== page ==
Ocean tracks: inside Iguana Yachts

Combining luxury and practicality for tidal coastlines and land-locked boat lovers alike, we test this unique brand’s amphibious solution to high tech

From time to time, life on the ocean isn’t all plain sailing. While the world of powerboats appears to be as glamorous as it gets, Antoine Brugidou, founder of Iguana Yachts will happily tell you otherwise.

Originally from Normandy, on France’s Atlantic coast, Antoine has first-hand experience of the niggles associated with boat ownership. And we’re not just talking about the financial and admin side of things; what Antoine faced was a physical problem. Living in one of the most tidal stretches of coastline in the world, the engineer would struggle to launch his boat due to lack of access to the sea. With only a few marinas available, and space in them at a premium, local sailors typically tow their boats for long distances across rocks and mud to reach the sea.

It was Antoine’s will to overcome this problem that led him to create Iguana Yachts and invent a craft that didn’t need to be anchored, towed or berthed – one that could be launched anywhere, tackling some tricky off-road terrain in the process.

Making waves

His vision initially took the form of a unique mobility system in 2008, the year he founded Iguana and, from there, the company went on to make its first boat – the Iguana 24 – in 2011. Mating a sleek, solid-hull powerboat with military-style tank tracks, Antoine had finally found a solution to his problem, albeit a rather unorthodox one. Armed with caterpillar tracks and a small inboard engine to power them, the Iguana could drive itself over the rough terrain and long tidal beaches of Normandy to launch itself with minimal hassle.

While amphibious boats have existed for years, typically with wheels mounted onto legs that deploy when needed, the Iguana’s robust tracks make it capable of taking on more rugged landscapes – not to mention looking like something that Q-branch would dream up for 007. From the launch of the first model in 2011, the range has grown to include nine different boats, including RIBs and even a professional line designed for the security and rescue industries. Yet, while this relative newcomer to the motorboat world certainly looks the part, it’s true test is how it performs out on the water.

First laying eyes on the sleek, white and grey Iguana X100 in Berthon Marina in Lymington, there’s little to set it apart from the hundreds of other glimmering craft moored up. Measuring in just under 10m long, the boat sports a solid, carbon fibre-reinforced hull with an inflatable RIB collar – much the same as other craft around it. But it’s on closer inspection, just above the waterline, that you can catch sight of the secret to the Iguana’s versatility: its tracks.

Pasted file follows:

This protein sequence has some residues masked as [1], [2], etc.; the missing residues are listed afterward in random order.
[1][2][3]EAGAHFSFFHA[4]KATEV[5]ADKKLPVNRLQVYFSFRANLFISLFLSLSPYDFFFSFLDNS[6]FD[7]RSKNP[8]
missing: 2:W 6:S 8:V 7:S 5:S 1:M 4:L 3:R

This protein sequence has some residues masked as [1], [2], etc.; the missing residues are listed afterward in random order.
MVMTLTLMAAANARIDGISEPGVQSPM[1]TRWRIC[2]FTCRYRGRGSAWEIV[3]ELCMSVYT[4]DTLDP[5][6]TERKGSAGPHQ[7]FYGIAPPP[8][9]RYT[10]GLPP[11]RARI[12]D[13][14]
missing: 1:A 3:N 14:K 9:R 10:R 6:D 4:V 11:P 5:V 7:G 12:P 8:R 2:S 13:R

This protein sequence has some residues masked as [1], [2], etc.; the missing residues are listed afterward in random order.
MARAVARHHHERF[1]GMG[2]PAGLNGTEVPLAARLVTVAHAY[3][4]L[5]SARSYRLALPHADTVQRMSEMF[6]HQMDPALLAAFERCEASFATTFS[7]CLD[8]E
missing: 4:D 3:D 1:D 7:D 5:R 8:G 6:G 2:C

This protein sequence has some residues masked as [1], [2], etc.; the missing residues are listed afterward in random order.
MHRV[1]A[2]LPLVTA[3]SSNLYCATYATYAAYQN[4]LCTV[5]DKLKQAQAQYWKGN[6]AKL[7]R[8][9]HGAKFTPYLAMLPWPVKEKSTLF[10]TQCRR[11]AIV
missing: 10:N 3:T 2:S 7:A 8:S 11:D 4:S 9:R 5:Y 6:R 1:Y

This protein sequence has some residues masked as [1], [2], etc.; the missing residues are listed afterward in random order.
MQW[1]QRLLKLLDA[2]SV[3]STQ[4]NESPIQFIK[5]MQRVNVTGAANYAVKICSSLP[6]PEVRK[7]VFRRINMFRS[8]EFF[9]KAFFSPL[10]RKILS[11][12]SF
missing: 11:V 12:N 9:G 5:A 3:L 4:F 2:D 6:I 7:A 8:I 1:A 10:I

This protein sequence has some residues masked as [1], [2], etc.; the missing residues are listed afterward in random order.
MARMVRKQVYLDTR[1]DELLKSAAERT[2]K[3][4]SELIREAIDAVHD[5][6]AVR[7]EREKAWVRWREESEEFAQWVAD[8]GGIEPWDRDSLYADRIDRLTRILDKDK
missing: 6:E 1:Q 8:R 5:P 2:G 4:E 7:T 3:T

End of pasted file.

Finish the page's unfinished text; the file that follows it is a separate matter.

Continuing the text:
Once on board, and with the X100’s twin 300hp Mercury Pro XS engines all fired up, we’re ready to set sail for the Solent. With 600hp behind it, the X100 is no sloth in the open water despite weighing 3.5 tonnes. Reaching top speeds of 50 knots is a smooth process, with the X100 remaining planted as you ease the throttle forward and feel the pace pick up. With room for 12 people on board and sizable storage areas, this is a capable and comfortable day cruiser.

Sea legs

Soon enough, it’s time to experience the X100’s party piece and put its amphibian abilities to the test. Looking for the ideal spot to make an unplanned landing, we approach a slipway, cutting the engines to a crawl as we get closer.

Pushing down on a button on the dashboard, there’s a bleep before we start to feel the two metal legs drop down into the water like a plane’s landing gear. Taking only eight seconds to deploy, once the tracks are in place I ease forward on two separate throttles – one to control each track – and the inboard motor hums as the caterpillar tracks rotate and bite onto the surface with a reassuring clunk. Gradually, like something from a Bond movie, the X100 steadily hauls itself out of the water and onto dry land, tipping over the crest of the steep slipway and continuing onwards down the road to the boatyard.

As eye-catching launching from dry land as it is emerging, the X100 can launch nose or rear first. My relative lack of experience leads me to reverse into the water, ensuring the engines are well submersed by the time I fire them up for a speedy getaway from the crowd that has assembled on the seawall.

While the X100 might have blended in moored in the marina, it’s a different story when you’re looking down on cars and passers-by from behind the wheel of an amphibious, luxury landing craft. Capable of dealing with 40% inclines, rough rocks, mud and beaches alike, there aren’t many places the Iguana can’t land or scurry across.

Though it may have been born of frustration, Antoine has successfully developed a slick solution to a problem that many estuary dwellers and land-locked sea lovers face. While the X100’s €320,000 price tag might seem steep, Antoine’s mating of two very separate engineering solutions is as remarkable as it is practical – not to mention its ability to turn heads in the harbour, beach or wherever you choose to land.

In an age where sensibility and financial restraint often suffocate creativity, inventions like the Iguana are a rare glimpse at what’s possible when willpower and ingenuity ignite.


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